The new year looks promising for the corporate world. Most offices are returning to a new normal, and company managers are focused on how they can make a hybrid work environment work for everyone. Ensuring a universal experience for all team members, regardless of where they work, should be a top priority.
Technology is one component that will be crucial to the success of any business. The distinction between corporate strategy and technology strategy is blurring, finds a report from Deloitte, each needs to inform the other. Organizations are using technology to identify internal and external strategic forces, make informed decisions, and assess outcomes. The companies that use technology well will be in a position to transform strategy development from an infrequent, time-consuming process to one that’s continuous and dynamic. As a result, they will be able to grow and work more efficiently.
Below are some of the most significant office technology trends that top-performing companies will embrace.
Most offices are already on the cloud, and this trend is expected to continue growing. The cloud can improve and streamline all sorts of processes, but companies appreciate how much it can help with collaboration, project management and data organization. It’s much easier to store and share documents online, and it’s easier to find them there, too. If an employee leaves, or if there is a natural disaster that damages some of the office, the company can still access the items it needs, no matter what device staff are working from.
Zero trust security
The cloud is incredibly convenient, but depending on where and how data is stored, it isn’t 100% secure. Zero trust is rooted in the concept that companies cannot trust every user, workload, device, and network. In zero trust architectures, every access request must be validated based on all available data points, including user ID, device, and location. Access is provided to people on a need-to-know basis. Permissions can always be relaxed if necessary, but it’s easier to do that than try and revoke permissions once they have already been granted.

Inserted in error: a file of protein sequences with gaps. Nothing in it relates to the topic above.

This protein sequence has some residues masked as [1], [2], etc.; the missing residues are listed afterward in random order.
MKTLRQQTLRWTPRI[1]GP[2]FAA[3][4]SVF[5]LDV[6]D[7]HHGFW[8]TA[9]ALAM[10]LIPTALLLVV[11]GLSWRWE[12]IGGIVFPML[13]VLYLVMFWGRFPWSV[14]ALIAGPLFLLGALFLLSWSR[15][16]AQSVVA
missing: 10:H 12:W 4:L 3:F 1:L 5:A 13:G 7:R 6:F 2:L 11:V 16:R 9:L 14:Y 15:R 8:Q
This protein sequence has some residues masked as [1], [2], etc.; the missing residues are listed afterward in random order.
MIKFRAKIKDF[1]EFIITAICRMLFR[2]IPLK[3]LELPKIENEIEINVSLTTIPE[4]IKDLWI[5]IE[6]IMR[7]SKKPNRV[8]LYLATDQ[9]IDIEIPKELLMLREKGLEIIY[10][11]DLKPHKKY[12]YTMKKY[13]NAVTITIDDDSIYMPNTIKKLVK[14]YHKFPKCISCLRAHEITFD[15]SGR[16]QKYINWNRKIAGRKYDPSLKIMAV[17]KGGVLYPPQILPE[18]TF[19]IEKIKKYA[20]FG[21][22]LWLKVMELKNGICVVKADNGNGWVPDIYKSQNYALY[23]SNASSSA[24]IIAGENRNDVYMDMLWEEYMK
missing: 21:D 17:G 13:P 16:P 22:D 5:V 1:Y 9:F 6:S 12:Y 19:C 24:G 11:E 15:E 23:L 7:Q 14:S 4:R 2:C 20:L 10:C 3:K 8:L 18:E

The move to zero trust could require significant effort and planning. It won’t be an overnight process, and some may complain about minor inconveniences. However, a security breach can cause monumental harm to a company and its clients, and it’s simply not worth taking that risk.
Workplace management software
The post-pandemic workplace is expected to shift from an environment where people come into work, to a place where teams can meet and socialize in person. So, on those days when team members are working from home, technology tools will be necessary for management, collaboration and communication.
Workplace management software can equip managers and staff with the tools they need to operate in and out of the office. Depending on the platform, it will address the “front-office” and “back-office” tasks. A platform like Office Control helps automate and simplify service requests or work orders, visitor management, communications, desk booking, asset management, and more.
- Desk bookings or desk hoteling
Companies encouraging their staff to take advantage of flexible work arrangements will still need a process to ensure capacity limits are maintained and people aren’t wasting time trying to figure out who gets the meeting room first. A desk booking feature allows staff to book the spot they want, one the day that they want. The software may even have a mobile app so that employees can manage their workweek from their phones.
Management has the authority to set the number of available spaces, and determine how often an employee can book a workstation in a week.
- Automating office tasks
Workplace management software also allows management to optimize work order lifecycle tracking. This helps to create an environment where accountability is prioritized and used to develop offices that are happy and productive. If an electrical outlet isn’t working, or the heat needs to be turned off, employees can submit new online requests. All requests can be monitored and updated from one space, so issues get resolved in less time.